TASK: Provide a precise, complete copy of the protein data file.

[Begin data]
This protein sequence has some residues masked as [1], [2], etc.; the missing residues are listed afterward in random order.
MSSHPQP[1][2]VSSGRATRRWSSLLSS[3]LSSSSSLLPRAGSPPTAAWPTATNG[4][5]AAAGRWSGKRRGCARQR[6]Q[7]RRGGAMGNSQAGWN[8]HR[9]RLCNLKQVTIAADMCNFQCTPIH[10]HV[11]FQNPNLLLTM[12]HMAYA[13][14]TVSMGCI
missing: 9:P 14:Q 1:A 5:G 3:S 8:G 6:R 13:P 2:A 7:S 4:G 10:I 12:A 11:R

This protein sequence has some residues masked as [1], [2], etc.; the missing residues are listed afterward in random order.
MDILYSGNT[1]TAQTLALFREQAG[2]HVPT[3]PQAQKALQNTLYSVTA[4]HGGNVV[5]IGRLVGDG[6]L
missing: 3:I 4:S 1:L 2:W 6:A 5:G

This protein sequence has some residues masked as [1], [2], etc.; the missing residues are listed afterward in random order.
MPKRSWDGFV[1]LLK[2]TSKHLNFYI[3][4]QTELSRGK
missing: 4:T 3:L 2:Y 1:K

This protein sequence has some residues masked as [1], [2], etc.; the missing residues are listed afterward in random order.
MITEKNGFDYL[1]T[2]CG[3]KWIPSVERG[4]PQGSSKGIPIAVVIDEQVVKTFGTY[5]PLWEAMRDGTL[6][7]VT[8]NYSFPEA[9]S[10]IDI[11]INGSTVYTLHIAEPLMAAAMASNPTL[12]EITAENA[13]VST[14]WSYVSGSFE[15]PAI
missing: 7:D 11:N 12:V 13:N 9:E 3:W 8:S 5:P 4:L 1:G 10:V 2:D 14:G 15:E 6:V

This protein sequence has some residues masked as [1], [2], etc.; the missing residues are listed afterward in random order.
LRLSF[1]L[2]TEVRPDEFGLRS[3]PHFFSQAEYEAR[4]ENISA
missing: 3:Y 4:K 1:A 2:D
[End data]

This protein sequence has some residues masked as [1], [2], etc.; the missing residues are listed afterward in random order.
MSSHPQP[1][2]VSSGRATRRWSSLLSS[3]LSSSSSLLPRAGSPPTAAWPTATNG[4][5]AAAGRWSGKRRGCARQR[6]Q[7]RRGGAMGNSQAGWN[8]HR[9]RLCNLKQVTIAADMCNFQCTPIH[10]HV[11]FQNPNLLLTM[12]HMAYA[13][14]TVSMGCI
missing: 9:P 14:Q 1:A 5:G 3:S 8:G 6:R 13:P 2:A 7:S 4:G 10:I 12:A 11:R

This protein sequence has some residues masked as [1], [2], etc.; the missing residues are listed afterward in random order.
MDILYSGNT[1]TAQTLALFREQAG[2]HVPT[3]PQAQKALQNTLYSVTA[4]HGGNVV[5]IGRLVGDG[6]L
missing: 3:I 4:S 1:L 2:W 6:A 5:G

This protein sequence has some residues masked as [1], [2], etc.; the missing residues are listed afterward in random order.
MPKRSWDGFV[1]LLK[2]TSKHLNFYI[3][4]QTELSRGK
missing: 4:T 3:L 2:Y 1:K

This protein sequence has some residues masked as [1], [2], etc.; the missing residues are listed afterward in random order.
MITEKNGFDYL[1]T[2]CG[3]KWIPSVERG[4]PQGSSKGIPIAVVIDEQVVKTFGTY[5]PLWEAMRDGTL[6][7]VT[8]NYSFPEA[9]S[10]IDI[11]INGSTVYTLHIAEPLMAAAMASNPTL[12]EITAENA[13]VST[14]WSYVSGSFE[15]PAI
missing: 7:D 11:N 12:V 13:N 9:E 3:W 8:S 5:P 4:L 1:G 10:V 2:D 14:G 15:E 6:V

This protein sequence has some residues masked as [1], [2], etc.; the missing residues are listed afterward in random order.
LRLSF[1]L[2]TEVRPDEFGLRS[3]PHFFSQAEYEAR[4]ENISA
missing: 3:Y 4:K 1:A 2:D